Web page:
Sunday Summary: Pow! Powell Packs a Potent Punch
We all waited with bated breath for Wednesday afternoon.
That was the day that Jerome Powell, head of the Federal Reserve, was going to announce the Fed’s latest posture toward interest rates.
And it felt a little like waiting for test results from our doctor. Would there be more pain? More procedures? Would we at least get some good drugs to carry us through the worst of the coming months?
Days after the last Fed meeting in February it was revealed that the unemployment rate dropped to its lowest rate since 1969, which made those who were hoping that the Fed would ease up on interest rates gird themselves for probable hikes.
But after SVB blew up on March 10 (only two weeks ago?! Sheesh!) and after all of the collateral damage had been absorbed (albeit with lots more likely to come), the assumption was that the pace of the rate rises would at least slow down, if not halt altogether.
On Wednesday we’d hopefully receive some clarity from the Fed.
Because we don’t know how much more we can take after the last two weeks. There are all sorts of lingering questions that we, for one, have been wondering about, including, say, how will the market react to the shotgun marriage between UBS and Credit Suisse (CS)? What happens with the roughly $60 billion in Signature loans that are now in receivership now that New York Community Bank acquired the SVB-exposed Signature Bank (SBNY)? What banks are still vulnerable? With billion-dollar-plus lifelines being thrown to banks like PacWest, how come depositors are still running away from them with the velocity of Will Ferrell trying to outrun the fuzz?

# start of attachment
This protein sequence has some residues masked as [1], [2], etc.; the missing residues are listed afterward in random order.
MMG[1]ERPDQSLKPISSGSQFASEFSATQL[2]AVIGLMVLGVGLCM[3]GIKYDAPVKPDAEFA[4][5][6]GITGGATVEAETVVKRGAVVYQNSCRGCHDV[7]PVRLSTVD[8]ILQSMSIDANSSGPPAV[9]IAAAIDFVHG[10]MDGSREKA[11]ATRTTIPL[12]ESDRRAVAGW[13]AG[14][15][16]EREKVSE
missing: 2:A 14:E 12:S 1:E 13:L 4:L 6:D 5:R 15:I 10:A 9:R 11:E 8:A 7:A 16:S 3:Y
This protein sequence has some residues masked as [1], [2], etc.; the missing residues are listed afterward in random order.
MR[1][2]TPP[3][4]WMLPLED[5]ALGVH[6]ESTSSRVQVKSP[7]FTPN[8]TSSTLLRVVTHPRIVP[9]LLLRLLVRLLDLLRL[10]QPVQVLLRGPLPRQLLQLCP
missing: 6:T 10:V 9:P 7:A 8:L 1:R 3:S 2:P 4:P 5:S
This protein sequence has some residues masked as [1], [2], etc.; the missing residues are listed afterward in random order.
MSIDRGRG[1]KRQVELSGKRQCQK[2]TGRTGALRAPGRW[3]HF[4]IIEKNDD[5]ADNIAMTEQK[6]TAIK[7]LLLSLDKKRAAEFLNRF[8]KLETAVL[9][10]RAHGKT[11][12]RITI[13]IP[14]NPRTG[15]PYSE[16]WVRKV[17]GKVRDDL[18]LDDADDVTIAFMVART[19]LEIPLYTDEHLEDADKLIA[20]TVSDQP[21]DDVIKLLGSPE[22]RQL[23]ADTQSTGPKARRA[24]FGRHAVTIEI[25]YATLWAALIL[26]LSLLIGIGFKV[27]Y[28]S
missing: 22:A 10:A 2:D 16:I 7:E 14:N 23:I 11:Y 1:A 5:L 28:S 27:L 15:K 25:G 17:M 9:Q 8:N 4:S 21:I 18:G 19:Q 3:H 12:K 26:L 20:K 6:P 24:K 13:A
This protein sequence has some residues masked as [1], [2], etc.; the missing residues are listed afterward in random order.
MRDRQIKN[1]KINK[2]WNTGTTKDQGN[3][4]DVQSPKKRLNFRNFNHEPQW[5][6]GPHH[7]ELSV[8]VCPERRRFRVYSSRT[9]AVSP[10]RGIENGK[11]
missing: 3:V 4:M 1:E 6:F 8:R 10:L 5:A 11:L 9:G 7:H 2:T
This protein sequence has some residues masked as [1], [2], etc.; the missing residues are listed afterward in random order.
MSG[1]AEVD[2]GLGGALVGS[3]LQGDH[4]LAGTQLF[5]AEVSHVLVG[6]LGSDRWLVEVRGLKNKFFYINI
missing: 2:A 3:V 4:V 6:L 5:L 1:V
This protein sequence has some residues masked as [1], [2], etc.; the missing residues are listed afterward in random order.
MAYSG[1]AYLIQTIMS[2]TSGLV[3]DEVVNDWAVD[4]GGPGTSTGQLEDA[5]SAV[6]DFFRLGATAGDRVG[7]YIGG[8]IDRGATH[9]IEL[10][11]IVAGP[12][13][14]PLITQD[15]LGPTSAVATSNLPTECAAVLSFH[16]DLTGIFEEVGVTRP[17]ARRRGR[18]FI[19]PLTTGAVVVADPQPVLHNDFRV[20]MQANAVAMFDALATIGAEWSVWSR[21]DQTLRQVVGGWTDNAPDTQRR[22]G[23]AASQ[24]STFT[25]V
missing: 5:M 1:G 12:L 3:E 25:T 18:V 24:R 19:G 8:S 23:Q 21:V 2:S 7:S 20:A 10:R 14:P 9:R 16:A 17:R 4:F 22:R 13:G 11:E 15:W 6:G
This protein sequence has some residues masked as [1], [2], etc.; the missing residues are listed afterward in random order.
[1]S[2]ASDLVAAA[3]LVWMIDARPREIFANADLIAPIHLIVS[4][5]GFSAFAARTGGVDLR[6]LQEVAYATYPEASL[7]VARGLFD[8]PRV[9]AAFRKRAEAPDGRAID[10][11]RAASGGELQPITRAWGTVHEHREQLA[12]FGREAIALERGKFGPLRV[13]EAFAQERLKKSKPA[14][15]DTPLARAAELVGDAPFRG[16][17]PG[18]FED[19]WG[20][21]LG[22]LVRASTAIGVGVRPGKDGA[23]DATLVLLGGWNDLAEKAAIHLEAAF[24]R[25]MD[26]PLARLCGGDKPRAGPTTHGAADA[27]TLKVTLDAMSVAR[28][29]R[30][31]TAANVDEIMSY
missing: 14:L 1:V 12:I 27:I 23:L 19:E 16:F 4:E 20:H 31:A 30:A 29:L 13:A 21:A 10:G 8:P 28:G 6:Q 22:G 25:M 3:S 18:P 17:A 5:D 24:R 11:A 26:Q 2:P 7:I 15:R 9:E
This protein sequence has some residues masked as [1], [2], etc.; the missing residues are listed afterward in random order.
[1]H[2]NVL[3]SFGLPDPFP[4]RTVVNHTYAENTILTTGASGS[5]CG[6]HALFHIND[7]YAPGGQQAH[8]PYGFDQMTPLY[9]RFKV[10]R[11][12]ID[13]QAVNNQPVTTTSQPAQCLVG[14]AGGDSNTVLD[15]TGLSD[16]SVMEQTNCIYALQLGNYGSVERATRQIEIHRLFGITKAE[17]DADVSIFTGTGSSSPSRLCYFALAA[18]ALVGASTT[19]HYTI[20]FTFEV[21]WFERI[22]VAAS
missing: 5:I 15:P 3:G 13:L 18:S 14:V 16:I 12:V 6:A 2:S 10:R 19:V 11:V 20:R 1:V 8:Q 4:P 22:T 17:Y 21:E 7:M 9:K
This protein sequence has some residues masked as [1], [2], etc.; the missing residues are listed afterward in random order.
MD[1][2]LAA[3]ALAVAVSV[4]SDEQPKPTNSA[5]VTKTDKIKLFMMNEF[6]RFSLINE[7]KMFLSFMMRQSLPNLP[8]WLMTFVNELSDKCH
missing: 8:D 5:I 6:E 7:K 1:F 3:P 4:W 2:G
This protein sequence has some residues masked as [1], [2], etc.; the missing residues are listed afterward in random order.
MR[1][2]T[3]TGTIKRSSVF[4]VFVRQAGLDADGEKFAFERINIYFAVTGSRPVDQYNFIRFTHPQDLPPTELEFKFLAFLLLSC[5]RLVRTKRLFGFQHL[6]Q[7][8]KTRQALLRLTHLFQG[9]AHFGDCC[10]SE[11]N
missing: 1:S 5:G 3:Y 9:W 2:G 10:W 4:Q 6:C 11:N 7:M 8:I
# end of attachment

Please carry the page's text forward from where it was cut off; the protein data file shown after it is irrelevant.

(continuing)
The last thing we need is more mystery from the Fed.
In the end, Powell announced a 25 basis point rise. Not as bad as it could have been. Not as good as some in the real estate business had hoped. Presumably it means Powell thinks the economy and the banking system are strong enough to accept a small rise. (Which is good.) But not strong enough that the Fed can keep fighting inflation like nothing happened. (Which is bad.)
“It’s possible that these events will turn out to have very modest effects on the economy, in which case inflation continues to be strong, in which case the path may look different,” Powell said in his post-meeting press conference. “It’s also possible that this potential tightening will contribute significant tightening in credit conditions over time, and in principle that means monetary policy may have less work to do. We simply don’t know.”
Somehow, Jay, this did not make us feel better.
Meanwhile in New York…
At almost the exact time that Powell was making his statement to the press, legendary real estate power player Jeff Gural was standing at the steps of 60 Centre Street, waiting to bid on one of the greatest pieces of New York real estate — the Flatiron Building — which was being sold at auction.
Gural is already one of the owners of the building along with Newmark, Sorgente Group and ABS Partners Real Estate, all of which have been embroiled in a lawsuit against the majority interest holder, Nathan Silverstein.